WASHINGTON - The U.S. Appeals Court for the District of Columbia Circuit has dismissed the challenges brought forth by trade associations representing automakers, refiners and other industries on the Environmental Protection Agency€™s E15 waiver, saying that the groups did not have a legal right to challenge the EPA decision.
In 2010, EPA issued a partial waiver that allows for the use of E15 in vehicles manufacture during or after model year 2007. In 2011, EPA expanded authorized use of E15 to include model year 2001 and later vehicles.
The American Fuel & Petrochemical Manufacturers (AFPM), one of the groups that challenged the EPA€™s E15 waiver, maintains that the court€™s decision puts consumers at risk.
"AFPM members want to ensure that all fuels sold into commerce are safe for consumers, effective and reliable, but today€™s decision confounds our ability to do so. Vehicle testing has confirmed that E15 damages certain engines. In fact, vehicle manufacturers have begun to include warnings on their gas caps that E15 could void vehicle warranties. This decision will harm every American who owns a car, truck or small engine equipment," said President Charles Drevna.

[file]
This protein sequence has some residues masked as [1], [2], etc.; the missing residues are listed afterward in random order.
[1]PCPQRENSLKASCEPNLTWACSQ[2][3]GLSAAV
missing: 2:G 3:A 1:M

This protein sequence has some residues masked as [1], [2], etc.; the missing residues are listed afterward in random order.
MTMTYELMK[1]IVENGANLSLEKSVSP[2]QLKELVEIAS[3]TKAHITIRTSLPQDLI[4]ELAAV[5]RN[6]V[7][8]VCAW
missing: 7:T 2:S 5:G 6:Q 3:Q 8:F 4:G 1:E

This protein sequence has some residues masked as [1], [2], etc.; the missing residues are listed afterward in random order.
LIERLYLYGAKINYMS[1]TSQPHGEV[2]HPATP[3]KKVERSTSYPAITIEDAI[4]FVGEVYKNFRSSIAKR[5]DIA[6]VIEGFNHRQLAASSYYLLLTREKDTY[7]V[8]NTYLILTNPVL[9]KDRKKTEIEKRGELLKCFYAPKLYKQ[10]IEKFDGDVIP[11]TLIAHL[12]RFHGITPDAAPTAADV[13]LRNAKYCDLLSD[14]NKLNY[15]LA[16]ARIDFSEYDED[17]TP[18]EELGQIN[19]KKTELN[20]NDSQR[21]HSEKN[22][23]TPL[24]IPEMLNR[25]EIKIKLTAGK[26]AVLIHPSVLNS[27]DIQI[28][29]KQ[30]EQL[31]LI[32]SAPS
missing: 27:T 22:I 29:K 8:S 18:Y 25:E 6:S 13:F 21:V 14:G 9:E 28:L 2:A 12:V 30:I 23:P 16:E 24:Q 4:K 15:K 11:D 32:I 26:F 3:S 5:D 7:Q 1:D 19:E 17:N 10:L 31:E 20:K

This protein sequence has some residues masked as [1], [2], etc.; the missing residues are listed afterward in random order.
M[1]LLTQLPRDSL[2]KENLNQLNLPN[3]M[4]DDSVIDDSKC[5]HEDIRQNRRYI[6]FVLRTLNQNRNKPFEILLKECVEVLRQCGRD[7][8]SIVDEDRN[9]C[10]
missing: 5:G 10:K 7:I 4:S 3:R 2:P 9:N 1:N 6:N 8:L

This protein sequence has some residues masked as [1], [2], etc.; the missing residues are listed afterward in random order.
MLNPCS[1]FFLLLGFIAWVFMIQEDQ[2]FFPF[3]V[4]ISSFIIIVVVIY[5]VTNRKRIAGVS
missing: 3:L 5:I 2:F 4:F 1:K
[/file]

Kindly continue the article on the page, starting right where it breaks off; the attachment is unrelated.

AFPM and a number of other industry groups have repeatedly raised concerns with the use of E15, noting that studies have shown that E15 causes engine damage to passenger vehicles, boats and outdoor power equipment, creating safety, liability and warranty issues.
Drevna continued, "In its rush to force E15 on the market, EPA neglected to conduct the necessary testing to ensure the safety of American consumers. Political science and the advancement of one industry should never be placed ahead of real science and consumer welfare." AFPM says that its members will evaluate the decision and determine potential next steps.
The Renewable Fuels Association (RFA), meanwhile, applauded the court€™s decision, calling it "an important step forward" in diversifying the U.S. fuel supply.
"Adding an E15 option along side E10 and higher ethanol blends allows consumers to make the fuel decisions that work best for them and their vehicle. Ethanol has a 30-year track record of safe and effective use in the market place and that record will continue. Allowing for additional ethanol use will help lower prices at the pump, create domestic jobs and accelerate the commercialization of new biofuel technologies," said RFA President and CEO Bob Dinneen in a press release.